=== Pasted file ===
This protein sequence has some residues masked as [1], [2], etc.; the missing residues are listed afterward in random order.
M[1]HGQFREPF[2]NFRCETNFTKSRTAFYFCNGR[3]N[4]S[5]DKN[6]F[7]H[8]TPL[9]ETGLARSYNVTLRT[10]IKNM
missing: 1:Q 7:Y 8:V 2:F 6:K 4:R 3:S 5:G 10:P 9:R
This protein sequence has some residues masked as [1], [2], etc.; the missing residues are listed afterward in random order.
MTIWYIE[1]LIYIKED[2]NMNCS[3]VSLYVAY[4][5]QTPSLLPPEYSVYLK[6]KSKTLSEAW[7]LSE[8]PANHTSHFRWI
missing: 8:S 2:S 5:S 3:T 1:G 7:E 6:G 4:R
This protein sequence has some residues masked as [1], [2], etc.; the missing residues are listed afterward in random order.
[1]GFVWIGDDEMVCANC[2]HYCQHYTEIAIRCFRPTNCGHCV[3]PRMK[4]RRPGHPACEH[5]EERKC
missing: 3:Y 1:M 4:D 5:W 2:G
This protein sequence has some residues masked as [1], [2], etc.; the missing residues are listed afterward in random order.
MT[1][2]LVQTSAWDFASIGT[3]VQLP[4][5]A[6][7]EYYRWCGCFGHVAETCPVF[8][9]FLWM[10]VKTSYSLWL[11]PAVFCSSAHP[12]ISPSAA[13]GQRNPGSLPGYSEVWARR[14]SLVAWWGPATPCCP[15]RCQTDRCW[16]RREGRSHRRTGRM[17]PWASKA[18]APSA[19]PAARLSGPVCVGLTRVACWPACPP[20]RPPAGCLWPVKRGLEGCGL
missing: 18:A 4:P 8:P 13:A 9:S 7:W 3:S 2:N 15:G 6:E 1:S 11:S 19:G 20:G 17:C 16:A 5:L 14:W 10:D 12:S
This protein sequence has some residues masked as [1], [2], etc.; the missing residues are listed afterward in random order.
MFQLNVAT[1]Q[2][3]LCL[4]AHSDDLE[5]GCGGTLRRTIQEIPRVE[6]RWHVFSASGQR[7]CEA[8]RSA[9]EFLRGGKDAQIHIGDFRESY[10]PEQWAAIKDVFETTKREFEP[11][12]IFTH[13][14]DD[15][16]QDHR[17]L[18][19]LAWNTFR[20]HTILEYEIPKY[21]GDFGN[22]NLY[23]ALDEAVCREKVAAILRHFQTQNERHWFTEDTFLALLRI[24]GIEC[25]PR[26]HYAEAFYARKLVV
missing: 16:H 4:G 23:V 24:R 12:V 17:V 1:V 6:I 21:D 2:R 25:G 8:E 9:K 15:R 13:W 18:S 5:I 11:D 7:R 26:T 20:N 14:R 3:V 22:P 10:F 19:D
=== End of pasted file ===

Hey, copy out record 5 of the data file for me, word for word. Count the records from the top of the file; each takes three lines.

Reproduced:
This protein sequence has some residues masked as [1], [2], etc.; the missing residues are listed afterward in random order.
MFQLNVAT[1]Q[2][3]LCL[4]AHSDDLE[5]GCGGTLRRTIQEIPRVE[6]RWHVFSASGQR[7]CEA[8]RSA[9]EFLRGGKDAQIHIGDFRESY[10]PEQWAAIKDVFETTKREFEP[11][12]IFTH[13][14]DD[15][16]QDHR[17]L[18][19]LAWNTFR[20]HTILEYEIPKY[21]GDFGN[22]NLY[23]ALDEAVCREKVAAILRHFQTQNERHWFTEDTFLALLRI[24]GIEC[25]PR[26]HYAEAFYARKLVV
missing: 16:H 4:G 23:V 24:R 12:V 17:V 1:V 6:I 21:D 2:R 25:G 8:E 9:K 15:R 13:W 18:S 5:I 11:D 7:R 26:T 20:N 14:R 3:V 22:P 10:F 19:D